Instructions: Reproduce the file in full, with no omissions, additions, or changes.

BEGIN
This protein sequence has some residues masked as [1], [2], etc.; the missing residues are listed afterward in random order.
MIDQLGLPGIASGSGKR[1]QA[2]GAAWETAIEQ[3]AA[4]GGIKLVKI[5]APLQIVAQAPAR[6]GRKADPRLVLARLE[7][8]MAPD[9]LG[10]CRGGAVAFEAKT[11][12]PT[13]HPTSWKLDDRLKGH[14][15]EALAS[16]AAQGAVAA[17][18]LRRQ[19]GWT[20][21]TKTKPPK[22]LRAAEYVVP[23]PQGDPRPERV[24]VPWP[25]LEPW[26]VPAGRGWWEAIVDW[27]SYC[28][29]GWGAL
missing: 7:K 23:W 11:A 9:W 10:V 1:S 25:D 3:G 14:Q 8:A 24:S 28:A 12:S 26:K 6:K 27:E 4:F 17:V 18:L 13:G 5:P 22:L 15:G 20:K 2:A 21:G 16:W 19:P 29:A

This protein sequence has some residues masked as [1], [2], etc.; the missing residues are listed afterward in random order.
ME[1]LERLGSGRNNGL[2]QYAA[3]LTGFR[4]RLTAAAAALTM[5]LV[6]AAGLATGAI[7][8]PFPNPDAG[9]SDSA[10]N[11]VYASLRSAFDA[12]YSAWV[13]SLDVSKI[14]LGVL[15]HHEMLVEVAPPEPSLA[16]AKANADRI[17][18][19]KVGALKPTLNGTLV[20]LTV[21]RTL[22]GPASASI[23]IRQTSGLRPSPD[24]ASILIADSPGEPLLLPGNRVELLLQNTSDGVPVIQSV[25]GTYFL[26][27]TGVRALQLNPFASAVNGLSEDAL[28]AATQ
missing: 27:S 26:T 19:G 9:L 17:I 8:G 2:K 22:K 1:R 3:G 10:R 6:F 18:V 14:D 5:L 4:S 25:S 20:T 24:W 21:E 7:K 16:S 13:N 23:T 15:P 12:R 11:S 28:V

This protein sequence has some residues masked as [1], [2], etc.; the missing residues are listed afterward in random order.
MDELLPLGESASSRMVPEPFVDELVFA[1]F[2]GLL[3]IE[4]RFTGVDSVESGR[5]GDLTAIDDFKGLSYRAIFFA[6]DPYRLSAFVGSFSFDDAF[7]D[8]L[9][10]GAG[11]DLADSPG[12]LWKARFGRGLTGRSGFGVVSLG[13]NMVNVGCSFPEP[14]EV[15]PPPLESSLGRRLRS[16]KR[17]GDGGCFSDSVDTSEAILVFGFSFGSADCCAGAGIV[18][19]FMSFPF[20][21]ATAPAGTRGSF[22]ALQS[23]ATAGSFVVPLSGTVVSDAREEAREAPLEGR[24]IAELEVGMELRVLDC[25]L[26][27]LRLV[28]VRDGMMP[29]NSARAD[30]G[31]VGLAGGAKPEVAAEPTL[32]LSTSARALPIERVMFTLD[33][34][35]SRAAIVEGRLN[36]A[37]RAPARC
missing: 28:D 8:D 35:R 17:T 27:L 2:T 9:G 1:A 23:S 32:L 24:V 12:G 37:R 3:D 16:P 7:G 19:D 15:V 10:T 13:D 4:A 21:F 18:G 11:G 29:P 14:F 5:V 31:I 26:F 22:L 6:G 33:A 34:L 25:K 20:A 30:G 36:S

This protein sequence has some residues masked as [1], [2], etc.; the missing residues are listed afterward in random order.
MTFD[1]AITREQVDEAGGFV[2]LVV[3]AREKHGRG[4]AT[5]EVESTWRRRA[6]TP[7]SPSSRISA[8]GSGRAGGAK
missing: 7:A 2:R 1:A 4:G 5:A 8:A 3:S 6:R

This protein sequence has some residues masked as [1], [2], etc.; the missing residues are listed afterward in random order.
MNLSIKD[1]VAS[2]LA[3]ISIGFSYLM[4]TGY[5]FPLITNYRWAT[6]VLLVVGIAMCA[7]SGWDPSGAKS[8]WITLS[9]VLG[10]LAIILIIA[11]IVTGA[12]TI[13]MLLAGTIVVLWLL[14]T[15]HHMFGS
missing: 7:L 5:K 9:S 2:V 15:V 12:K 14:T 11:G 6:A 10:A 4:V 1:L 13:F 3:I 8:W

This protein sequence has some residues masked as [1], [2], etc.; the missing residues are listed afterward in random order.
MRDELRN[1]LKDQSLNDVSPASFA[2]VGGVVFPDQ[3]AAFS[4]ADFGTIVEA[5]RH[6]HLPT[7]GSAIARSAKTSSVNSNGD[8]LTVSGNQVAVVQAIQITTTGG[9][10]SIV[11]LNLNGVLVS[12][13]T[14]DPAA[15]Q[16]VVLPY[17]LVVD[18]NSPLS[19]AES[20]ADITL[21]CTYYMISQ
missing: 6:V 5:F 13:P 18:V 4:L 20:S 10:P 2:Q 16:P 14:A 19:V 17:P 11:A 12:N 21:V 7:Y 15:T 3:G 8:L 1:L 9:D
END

This protein sequence has some residues masked as [1], [2], etc.; the missing residues are listed afterward in random order.
MIDQLGLPGIASGSGKR[1]QA[2]GAAWETAIEQ[3]AA[4]GGIKLVKI[5]APLQIVAQAPAR[6]GRKADPRLVLARLE[7][8]MAPD[9]LG[10]CRGGAVAFEAKT[11][12]PT[13]HPTSWKLDDRLKGH[14][15]EALAS[16]AAQGAVAA[17][18]LRRQ[19]GWT[20][21]TKTKPPK[22]LRAAEYVVP[23]PQGDPRPERV[24]VPWP[25]LEPW[26]VPAGRGWWEAIVDW[27]SYC[28][29]GWGAL
missing: 7:K 23:W 11:A 9:W 10:V 1:S 25:D 3:G 14:Q 8:A 24:S 28:A 12:S 26:K 6:K 27:E 4:F 17:V 18:L 13:G 5:P 22:L 15:G 20:K 2:A 21:G 16:W 19:P 29:A

This protein sequence has some residues masked as [1], [2], etc.; the missing residues are listed afterward in random order.
ME[1]LERLGSGRNNGL[2]QYAA[3]LTGFR[4]RLTAAAAALTM[5]LV[6]AAGLATGAI[7][8]PFPNPDAG[9]SDSA[10]N[11]VYASLRSAFDA[12]YSAWV[13]SLDVSKI[14]LGVL[15]HHEMLVEVAPPEPSLA[16]AKANADRI[17][18][19]KVGALKPTLNGTLV[20]LTV[21]RTL[22]GPASASI[23]IRQTSGLRPSPD[24]ASILIADSPGEPLLLPGNRVELLLQNTSDGVPVIQSV[25]GTYFL[26][27]TGVRALQLNPFASAVNGLSEDAL[28]AATQ
missing: 27:S 26:T 19:G 9:L 17:I 8:G 2:K 22:K 1:R 3:G 10:R 6:F 18:V 14:D 5:L 4:S 25:S 20:T 24:W 21:E 7:K 16:S 13:N 23:T 15:P 12:R 11:S 28:V

This protein sequence has some residues masked as [1], [2], etc.; the missing residues are listed afterward in random order.
MDELLPLGESASSRMVPEPFVDELVFA[1]F[2]GLL[3]IE[4]RFTGVDSVESGR[5]GDLTAIDDFKGLSYRAIFFA[6]DPYRLSAFVGSFSFDDAF[7]D[8]L[9][10]GAG[11]DLADSPG[12]LWKARFGRGLTGRSGFGVVSLG[13]NMVNVGCSFPEP[14]EV[15]PPPLESSLGRRLRS[16]KR[17]GDGGCFSDSVDTSEAILVFGFSFGSADCCAGAGIV[18][19]FMSFPF[20][21]ATAPAGTRGSF[22]ALQS[23]ATAGSFVVPLSGTVVSDAREEAREAPLEGR[24]IAELEVGMELRVLDC[25]L[26][27]LRLV[28]VRDGMMP[29]NSARAD[30]G[31]VGLAGGAKPEVAAEPTL[32]LSTSARALPIERVMFTLD[33][34][35]SRAAIVEGRLN[36]A[37]RAPARC
missing: 28:D 8:D 35:R 17:T 27:L 2:T 9:G 1:A 23:S 32:L 24:V 12:G 37:R 3:D 16:P 7:G 19:D 15:V 10:T 13:D 4:A 21:F 18:G 11:G 29:P 14:F 5:V 31:I 26:F 22:L 6:G 33:A 34:L 25:K 20:A 30:G 36:S

This protein sequence has some residues masked as [1], [2], etc.; the missing residues are listed afterward in random order.
MTFD[1]AITREQVDEAGGFV[2]LVV[3]AREKHGRG[4]AT[5]EVESTWRRRA[6]TP[7]SPSSRISA[8]GSGRAGGAK
missing: 7:A 2:R 1:A 4:G 5:A 8:A 3:S 6:R

This protein sequence has some residues masked as [1], [2], etc.; the missing residues are listed afterward in random order.
MNLSIKD[1]VAS[2]LA[3]ISIGFSYLM[4]TGY[5]FPLITNYRWAT[6]VLLVVGIAMCA[7]SGWDPSGAKS[8]WITLS[9]VLG[10]LAIILIIA[11]IVTGA[12]TI[13]MLLAGTIVVLWLL[14]T[15]HHMFGS
missing: 7:L 5:K 9:S 2:V 15:V 12:K 14:T 11:G 6:A 10:A 4:V 1:L 13:F 3:I 8:W

This protein sequence has some residues masked as [1], [2], etc.; the missing residues are listed afterward in random order.
MRDELRN[1]LKDQSLNDVSPASFA[2]VGGVVFPDQ[3]AAFS[4]ADFGTIVEA[5]RH[6]HLPT[7]GSAIARSAKTSSVNSNGD[8]LTVSGNQVAVVQAIQITTTGG[9][10]SIV[11]LNLNGVLVS[12][13]T[14]DPAA[15]Q[16]VVLPY[17]LVVD[18]NSPLS[19]AES[20]ADITL[21]CTYYMISQ
missing: 6:V 5:F 13:P 18:V 4:L 20:S 10:P 2:Q 16:P 14:A 19:V 17:P 11:A 12:N 21:V 7:Y 15:T 3:G 8:L 1:L 9:D